As every business owner or manager knows, being an employer brings a lot of responsibilities. One of the biggest is the legal obligation to manage health and safety in the workplace. This involves controlling risks, but before risks can be controlled they have to be identified.
That’s why it’s the clear and unavoidable responsibility of every employer to conduct a health and safety risk assessment; to define the hazards present in the workplace and take action to manage them.
Before you begin your workplace risk assessment you need to be clear about the difference between a hazard and a risk:
- A hazard is anything that may cause harm, from chemicals, electricity or working from ladders to something as simple as a puddle of water or an open drawer.
- A risk is the chance, however high or low, that somebody could be harmed by a hazard. You also need to assess how serious the harm could be./li>
Written down or not?
Businesses with five or more employees are obliged by law to not only conduct a risk assessment, but also to record the findings in a written report.
If you have fewer than five employees you are still required to assess the risks in the workplace, but you don’t need to write the results down. However there’s a strong case for putting the risk assessment in writing even when it’s not strictly necessary. It makes everything clear, focuses minds and makes it much easier to update the assessment when things change.
Keep it clear and simple
Above all, a written assessment doesn’t have to mean getting bogged down in reams of paperwork. A common sense summary of the hazards and risks and what can be reasonably done to control them is all that’s needed. To help you keep your risk assessment short, relevant and focused, here’s a quick checklist of the areas you’ll need to cover:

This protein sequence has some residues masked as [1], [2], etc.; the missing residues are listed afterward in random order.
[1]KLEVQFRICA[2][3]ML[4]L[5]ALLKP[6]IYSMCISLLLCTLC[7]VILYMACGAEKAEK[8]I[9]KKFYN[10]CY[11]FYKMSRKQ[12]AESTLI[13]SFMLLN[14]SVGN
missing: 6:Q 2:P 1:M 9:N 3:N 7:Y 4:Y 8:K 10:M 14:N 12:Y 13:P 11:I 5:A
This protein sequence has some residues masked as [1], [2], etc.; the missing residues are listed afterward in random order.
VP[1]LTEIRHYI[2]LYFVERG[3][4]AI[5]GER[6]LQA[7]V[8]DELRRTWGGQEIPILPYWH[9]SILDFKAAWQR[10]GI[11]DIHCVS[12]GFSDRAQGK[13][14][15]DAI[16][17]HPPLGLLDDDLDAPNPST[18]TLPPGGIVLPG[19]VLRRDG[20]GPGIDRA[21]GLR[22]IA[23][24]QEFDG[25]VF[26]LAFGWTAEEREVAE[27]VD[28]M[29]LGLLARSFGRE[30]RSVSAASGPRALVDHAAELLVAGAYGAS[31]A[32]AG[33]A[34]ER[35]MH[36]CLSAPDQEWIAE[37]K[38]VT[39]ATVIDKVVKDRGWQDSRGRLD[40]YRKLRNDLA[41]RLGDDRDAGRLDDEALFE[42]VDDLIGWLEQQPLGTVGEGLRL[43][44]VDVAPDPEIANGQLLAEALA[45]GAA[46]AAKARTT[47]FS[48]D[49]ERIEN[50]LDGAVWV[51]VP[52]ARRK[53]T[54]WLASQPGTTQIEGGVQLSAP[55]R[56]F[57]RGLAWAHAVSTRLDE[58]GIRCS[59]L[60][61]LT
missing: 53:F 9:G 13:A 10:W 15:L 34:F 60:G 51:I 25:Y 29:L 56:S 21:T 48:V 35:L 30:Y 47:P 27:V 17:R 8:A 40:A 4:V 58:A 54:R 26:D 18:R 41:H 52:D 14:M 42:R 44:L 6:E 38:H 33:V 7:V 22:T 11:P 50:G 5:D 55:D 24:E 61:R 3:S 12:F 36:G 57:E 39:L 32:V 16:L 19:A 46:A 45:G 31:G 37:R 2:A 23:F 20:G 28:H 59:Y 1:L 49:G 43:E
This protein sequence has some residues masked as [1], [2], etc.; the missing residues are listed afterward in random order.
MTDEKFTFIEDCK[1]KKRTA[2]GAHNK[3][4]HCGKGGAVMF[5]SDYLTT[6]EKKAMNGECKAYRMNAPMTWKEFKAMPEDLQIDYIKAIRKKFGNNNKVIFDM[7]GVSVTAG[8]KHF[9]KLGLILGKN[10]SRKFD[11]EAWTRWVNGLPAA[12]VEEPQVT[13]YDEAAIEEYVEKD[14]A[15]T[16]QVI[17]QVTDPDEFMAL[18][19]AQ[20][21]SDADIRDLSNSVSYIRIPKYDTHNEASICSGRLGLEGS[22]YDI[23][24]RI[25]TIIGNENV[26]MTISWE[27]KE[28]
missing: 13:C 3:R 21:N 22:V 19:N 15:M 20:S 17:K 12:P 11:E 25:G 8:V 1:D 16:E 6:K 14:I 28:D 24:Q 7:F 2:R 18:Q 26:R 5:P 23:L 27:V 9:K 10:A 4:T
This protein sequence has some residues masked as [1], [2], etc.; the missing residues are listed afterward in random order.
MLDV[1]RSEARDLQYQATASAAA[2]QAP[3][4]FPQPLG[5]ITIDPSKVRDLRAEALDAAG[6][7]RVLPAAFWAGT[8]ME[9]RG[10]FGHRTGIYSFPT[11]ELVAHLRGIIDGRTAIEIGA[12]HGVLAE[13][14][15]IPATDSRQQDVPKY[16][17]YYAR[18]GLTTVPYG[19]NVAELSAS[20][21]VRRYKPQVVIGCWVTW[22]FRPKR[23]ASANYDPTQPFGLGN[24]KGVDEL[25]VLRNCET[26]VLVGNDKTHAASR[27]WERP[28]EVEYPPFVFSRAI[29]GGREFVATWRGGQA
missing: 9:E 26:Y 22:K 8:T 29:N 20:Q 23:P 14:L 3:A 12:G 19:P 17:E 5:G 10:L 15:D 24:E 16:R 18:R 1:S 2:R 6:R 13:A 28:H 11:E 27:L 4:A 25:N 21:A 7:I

- Identify each hazard.
- Decide who is at risk and how they can be harmed. Remember that this includes everyone - visitors and contractors as well as employees.
- Evaluate how likely each risk is to cause injury or illness and how serious the harm could be.
- Decide what you’re going to do to minimise each risk.
- Record your findings, the risks you have assessed and the precautions you have decided on. Use a suitable form if possible, rather than just the proverbial ‘back of a fag packet’
- Review your assessment regularly. Update it when something changes – new equipment or changes to a process for example.
DIY or call an expert?
If you are confident you understand the risks in your workplace, you can conduct your own workplace risk assessment without being a health and safety expert. However, if you’re in any doubt about any aspect of the assessment, it’s wise to call in the experts.
To understand why you may need expert advice, you need to consider the worst case scenario. If you ever found yourself in court because of a Health and Safety incident in your workplace, an inaccurate or incomplete risk assessment could have serious repercussions.
Any doubts? Don’t hesitate to contact the Phoenix team for free, no obligation advice.